Cache 'n' carry: What's the best config for your SSD?
How to gain solid-state performance with out losing hard drive capacity
The Reg Verdict
As soon as any of the cache methods are used, the system boots up much more quickly than the standard mechanical drive alone, though that’s no great surprise. The fact it’s a 30-second improvement is very impressive.
Boot time in seconds (s)
Shorter bars are better
Out of the two Cache SSDs I tested, Crucial’s Adrenaline comes out on top. The drive is based on the company’s m4 SSD, which uses the Marvell 88SS9174-BLD2 6Gb/s Sata controller chip. This gives the Crucial product a distinct advantage over Corsair’s Accelerator drive, which is based on a 3Gb/s Sata LSI SandForce SF-2181 controller. The Marvell chip also gives the Adrenaline the edge over the SanDisk Extreme SSD, which has another LSI SandForce controller, this time using the more advanced SF-2281.
The difference between the two modes offered by Intel's Smart Response Technology is clearly show in CrystalDiskMark testing. Both modes show comparable read speeds - as they do in the various PCMark 07 tests, shown above. But it's a different story with disk writes. The Maximum mode delivers write speeds way in excess of Enhanced mode, which is held back by the need to write data to the hard drive simultaneously, though the quid pro quo is a more flexible set-up.
CrystalDiskMark results in megabytes per second (MB/s)
Longer bars are better
There are two sets of figures for the Corsair and SanDisk drives as they use a SandForce controller which hates incompressible data and likes compressible 1s and 0s.
So is SSD caching a viable option? If you’re on a very limited budget or you just want to kick start your existing desktop system without the hassle of re-installing the OS or messing about with the Bios, then using a cache drive is undoubtedly the best way to go to get an instant performance boost without spending too much money or putting you to too much effort.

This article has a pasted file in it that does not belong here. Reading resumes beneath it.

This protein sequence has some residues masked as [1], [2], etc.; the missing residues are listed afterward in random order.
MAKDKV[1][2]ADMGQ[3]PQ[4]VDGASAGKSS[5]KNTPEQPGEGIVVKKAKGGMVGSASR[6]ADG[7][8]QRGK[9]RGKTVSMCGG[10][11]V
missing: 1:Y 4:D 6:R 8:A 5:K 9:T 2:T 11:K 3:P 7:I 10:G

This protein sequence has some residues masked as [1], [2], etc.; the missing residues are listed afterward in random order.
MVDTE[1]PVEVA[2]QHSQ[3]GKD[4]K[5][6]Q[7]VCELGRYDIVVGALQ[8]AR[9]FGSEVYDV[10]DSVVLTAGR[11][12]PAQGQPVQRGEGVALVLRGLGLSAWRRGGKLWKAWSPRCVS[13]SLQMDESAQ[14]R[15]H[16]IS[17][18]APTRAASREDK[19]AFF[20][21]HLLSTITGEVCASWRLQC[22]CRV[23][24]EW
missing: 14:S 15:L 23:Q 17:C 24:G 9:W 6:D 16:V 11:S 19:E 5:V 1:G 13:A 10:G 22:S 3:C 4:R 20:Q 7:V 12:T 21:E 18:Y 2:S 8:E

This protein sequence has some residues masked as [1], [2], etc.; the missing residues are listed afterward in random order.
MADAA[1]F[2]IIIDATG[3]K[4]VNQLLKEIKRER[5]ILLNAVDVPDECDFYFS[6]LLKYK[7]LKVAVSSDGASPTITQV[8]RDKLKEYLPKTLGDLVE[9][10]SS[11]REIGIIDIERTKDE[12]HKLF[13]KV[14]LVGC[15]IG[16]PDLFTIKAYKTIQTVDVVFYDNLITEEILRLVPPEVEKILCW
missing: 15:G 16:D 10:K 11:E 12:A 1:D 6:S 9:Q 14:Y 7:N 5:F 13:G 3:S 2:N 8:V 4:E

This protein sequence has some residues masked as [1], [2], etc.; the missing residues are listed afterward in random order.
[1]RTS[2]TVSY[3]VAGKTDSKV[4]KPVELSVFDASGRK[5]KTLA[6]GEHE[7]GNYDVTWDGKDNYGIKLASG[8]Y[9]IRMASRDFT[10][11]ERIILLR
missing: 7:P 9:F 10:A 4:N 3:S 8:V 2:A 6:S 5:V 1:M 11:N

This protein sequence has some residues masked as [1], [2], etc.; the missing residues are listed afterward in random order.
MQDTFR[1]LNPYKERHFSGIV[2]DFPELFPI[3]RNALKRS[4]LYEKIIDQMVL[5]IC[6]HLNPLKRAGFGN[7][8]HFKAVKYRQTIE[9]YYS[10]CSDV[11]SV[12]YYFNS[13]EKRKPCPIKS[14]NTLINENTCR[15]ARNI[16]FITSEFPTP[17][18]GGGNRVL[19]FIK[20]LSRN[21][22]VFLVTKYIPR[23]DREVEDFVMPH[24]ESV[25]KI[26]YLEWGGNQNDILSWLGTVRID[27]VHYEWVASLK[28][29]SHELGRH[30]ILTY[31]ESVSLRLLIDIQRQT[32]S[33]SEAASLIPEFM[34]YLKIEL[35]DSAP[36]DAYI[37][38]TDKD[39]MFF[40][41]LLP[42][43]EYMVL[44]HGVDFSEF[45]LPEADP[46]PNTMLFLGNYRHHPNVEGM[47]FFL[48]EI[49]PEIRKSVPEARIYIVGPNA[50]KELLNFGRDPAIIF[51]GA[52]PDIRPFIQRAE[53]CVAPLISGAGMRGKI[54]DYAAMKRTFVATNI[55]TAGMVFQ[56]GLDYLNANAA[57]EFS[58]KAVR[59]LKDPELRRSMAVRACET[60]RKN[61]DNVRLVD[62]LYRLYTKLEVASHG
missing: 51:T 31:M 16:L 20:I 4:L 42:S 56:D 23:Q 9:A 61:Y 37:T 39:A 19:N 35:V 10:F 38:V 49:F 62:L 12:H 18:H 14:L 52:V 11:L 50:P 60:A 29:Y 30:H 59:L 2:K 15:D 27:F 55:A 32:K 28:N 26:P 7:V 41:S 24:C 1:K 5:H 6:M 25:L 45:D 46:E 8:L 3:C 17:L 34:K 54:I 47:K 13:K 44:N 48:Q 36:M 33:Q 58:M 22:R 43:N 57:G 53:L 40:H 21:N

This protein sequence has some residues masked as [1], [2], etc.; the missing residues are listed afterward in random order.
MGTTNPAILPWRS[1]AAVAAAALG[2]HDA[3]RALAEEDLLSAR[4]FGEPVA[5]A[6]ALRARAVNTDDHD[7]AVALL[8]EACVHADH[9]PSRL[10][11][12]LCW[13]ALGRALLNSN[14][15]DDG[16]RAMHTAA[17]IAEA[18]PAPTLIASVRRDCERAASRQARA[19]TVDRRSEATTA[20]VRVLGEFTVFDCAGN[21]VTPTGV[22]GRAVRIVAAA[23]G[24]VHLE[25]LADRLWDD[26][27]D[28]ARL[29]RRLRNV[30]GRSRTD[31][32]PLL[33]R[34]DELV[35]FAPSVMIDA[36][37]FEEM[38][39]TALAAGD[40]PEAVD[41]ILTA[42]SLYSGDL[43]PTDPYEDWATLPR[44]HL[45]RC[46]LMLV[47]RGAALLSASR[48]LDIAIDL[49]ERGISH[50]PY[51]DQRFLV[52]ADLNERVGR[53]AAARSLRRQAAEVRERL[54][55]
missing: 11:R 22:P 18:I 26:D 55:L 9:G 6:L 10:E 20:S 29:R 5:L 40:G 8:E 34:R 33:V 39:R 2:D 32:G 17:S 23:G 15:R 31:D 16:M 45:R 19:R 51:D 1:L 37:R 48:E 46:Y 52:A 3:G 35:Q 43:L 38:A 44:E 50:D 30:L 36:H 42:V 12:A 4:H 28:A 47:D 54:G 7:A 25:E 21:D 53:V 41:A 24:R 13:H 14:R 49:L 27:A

However, if you are building a system from scratch then the 120/128GB SSD for the OS and applications, and a separate high-capacity HDD for data makes more sense. This can still be a less expensive approach than a single, high-capacity SSD. If you’re using a motherboard with a compatibly Intel chipset, SRT likewise is a good, easy option that’s slightly slower than rival caches in some applications, slightly faster in others.
Crucial's m4 mSata solid-state drive
A 64GB mSata SSD such as Crucial’s m4 will set you back a little more than £55, a tenner less than the 50GB Adrenaline cache drive, which is only warranted to work with Windows 7. Or rather the Dataplex software needed to make the the cache drives operate will only run under Windows 7. “If you wish to install Dataplex (in Windows 7 compatibility mode) on Windows 8, you do so at your own risk,” warns Nvelo. It is working on a Windows 8 version, but is giving no hints as to when it might be released.
While you might think that SSD caching has had its day due to the relative cheapness of medium capacity drives, SSD drive manufacturers still think the concept has legs. In late 2012, for instance, Samsung acquired Nvelo. It clearly thinks there's mileage in caching, and when this approach so clearly brings the benefits of SSD speed and the capacity advantage of HDD technology, Samsung is almost certainly right. ®
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